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Marvel Romance Paperback – February 8, 2006

4.7 out of 5 stars 9 customer reviews

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Product Details

  • Paperback: 173 pages
  • Publisher: Marvel (February 8, 2006)
  • Language: English
  • ISBN-10: 0785120890
  • ISBN-13: 978-0785120896
  • Product Dimensions: 1 x 1 x 1 inches
  • Shipping Weight: 8 ounces
  • Average Customer Review: 4.7 out of 5 stars  See all reviews (9 customer reviews)
  • Amazon Best Sellers Rank: #1,674,533 in Books (See Top 100 in Books)

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By Robert J. Petersen on June 18, 2006
Format: Paperback
I've read thousands of Marvel super-hero comics over the years and wasn't sure if I had much interest in their other genres, especially those that pre-date the introduction of The X-Men, Daredevil, etc. But I picked up Marvel Romance on a lark and cannot believe how much I loved this book.

The stories themselves are incredibly campy and fun. In a weird way, they remind me of reading modern day Grant Morrison stuff. All the characters are slightly 'off', their speech is incredibly formal and the situations totally absurd. Story #1 alone (there are 24 in total) involves the lily-white Diane who states "In the summer Manhattan is a bore...it's too hot, there are few cocktail parties, and the most eligible men are gone!". At a summer resort she meets the also lily-white Jim Scott who authors under the name Norman Taylor. Following a trend soon to be obvious, the story ends with them kissing as she declares to us in voice-over, "His lips sealed our true and lasting love with a kiss!"

Rich, educated and white seems to sum up all the characters in the book. With names like David Hunter, Leslie Mitchell, Scott Bentley and Pete Carter the objects of affection for these women seem to step right out of the young, handsome, rich East Coast mens club. I don't know who read these things originally back in the early 60's but I have a hard time picturing my teenage Mom on a farm in Indiana identifying with these books at all. But maybe that was the point?

All I know is I couldn't stop grinning while I read stories like 'Please Don't Let Me Be a Spinster' which opens with the line "I used to date too, laughing and loving like other girls! But now I walk alone, my yearning embracing only groceries."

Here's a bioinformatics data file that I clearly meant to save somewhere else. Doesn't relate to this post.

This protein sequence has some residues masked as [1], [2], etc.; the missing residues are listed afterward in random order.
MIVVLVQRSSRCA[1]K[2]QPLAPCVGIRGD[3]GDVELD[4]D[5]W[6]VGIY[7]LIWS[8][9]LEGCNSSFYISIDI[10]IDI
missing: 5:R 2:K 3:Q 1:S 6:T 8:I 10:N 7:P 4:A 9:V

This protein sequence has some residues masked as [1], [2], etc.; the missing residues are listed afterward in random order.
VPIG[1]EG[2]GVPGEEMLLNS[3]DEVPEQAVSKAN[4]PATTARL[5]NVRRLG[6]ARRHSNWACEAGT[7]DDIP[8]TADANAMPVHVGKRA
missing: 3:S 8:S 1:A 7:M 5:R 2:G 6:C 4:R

This entire book seems like a Roy Lichtenstein exhibition.
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Format: Paperback Verified Purchase
I have long been a fan of the clean artwork of John Romita Sr, especially his expert delineation of the female form (Gwen Stacy and Mary Jane Watson being standouts during his legendary Spider-man run), so I was interested enough to flip through this recent Marvel reissue of old romance comics from the 60s and 70s. Boy, am I glad I did! This 176 page volume contains wonderful artwork by Romita in the form of his clean, bold inking to the excellent penciling of the great John Buscema and the underrated Don Heck. Any fan of lovely Romita girls will enjoy Marvel Romance as it contains 4 stories with Romita inking some of the most beautiful woman ever to grace the pages of comics. Another highlight is the Steranko art on "My Heart Broke in Hollywood". This story appears in the Steranko collection, Marvel Visionaries: Steranko, as well. It is a true masterwork of psychedelic design. The hairdos and sexy outfits of the stories from the late 60s and early 70s are great and the more adventurous design and layout styles that had become predominant in comic's Bronze Age adds extra flair to these stories. I can't say I'm as big of a fan of the first half of the book, as these tales come from earlier Marvel romance comics (1960-1964). Although the artwork for these stories is mostly provided by two comics legends that I love, Jack Kirby and Dick Giordano, I prefer their more accomplished later work in the mid-to-late 60s and early 70s. Having said this, the whole book has a fun, campy feel to it that will appeal to anyone who enjoys overwrought melodrama (i.e. Douglas Sirk films).Read more ›
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Format: Paperback
Robert J. Petersen's review captured the gist of this book perfectly - no others really need to be written. I will say that this book is certainly not a joke, as romance comics made up a significant amount of sales in the period immediately following the arrival of the comics code authority, so Marvel deserves a pat on the back for bringing an overview of the genre into print. Where Marvel really stumbled is in not providing an introduction to the book, but instead launching straight into the stories. An introduction would have helped put these comics into their proper historical perspective and maybe warranted a 5-star review. Anyway, MARVEL ROMANCE provides the reader with a decent selection of tales that span the years 1960 - 1972. Most are written by smilin' Stan Lee, with great art by Dick Giordano, Jack Kirby, Sol Brodsky, John Buscema, Jim Starlin, Jim Steranko, and Gene Colan. Two very important things can be learned from these stories:

1. Stan Lee's overwrought dialogue for his heroines Sue Storm (Invisible Girl), Jean Grey (Marvel Girl), and Janet van Dyne (the Wasp) was developed in stories such as these - see any Marvel Essential!

2. The artists of Marvel's Silver Age had solid artistic skills and were professionals in the truest sense of the word. All of these guys could easily switch gears and fit right in drawing stories featuring not a single cape or flexed bicep. Picture a modern artist like Ed McGuiness or Rob Liefeld trying to do something like this... pretty ridiculous, eh?

So again, thumbs up to Marvel. If nothing else, give this book a shot to strengthen your comics education. Maybe it's corny, maybe the fellas will laugh at you - but you'll know better!
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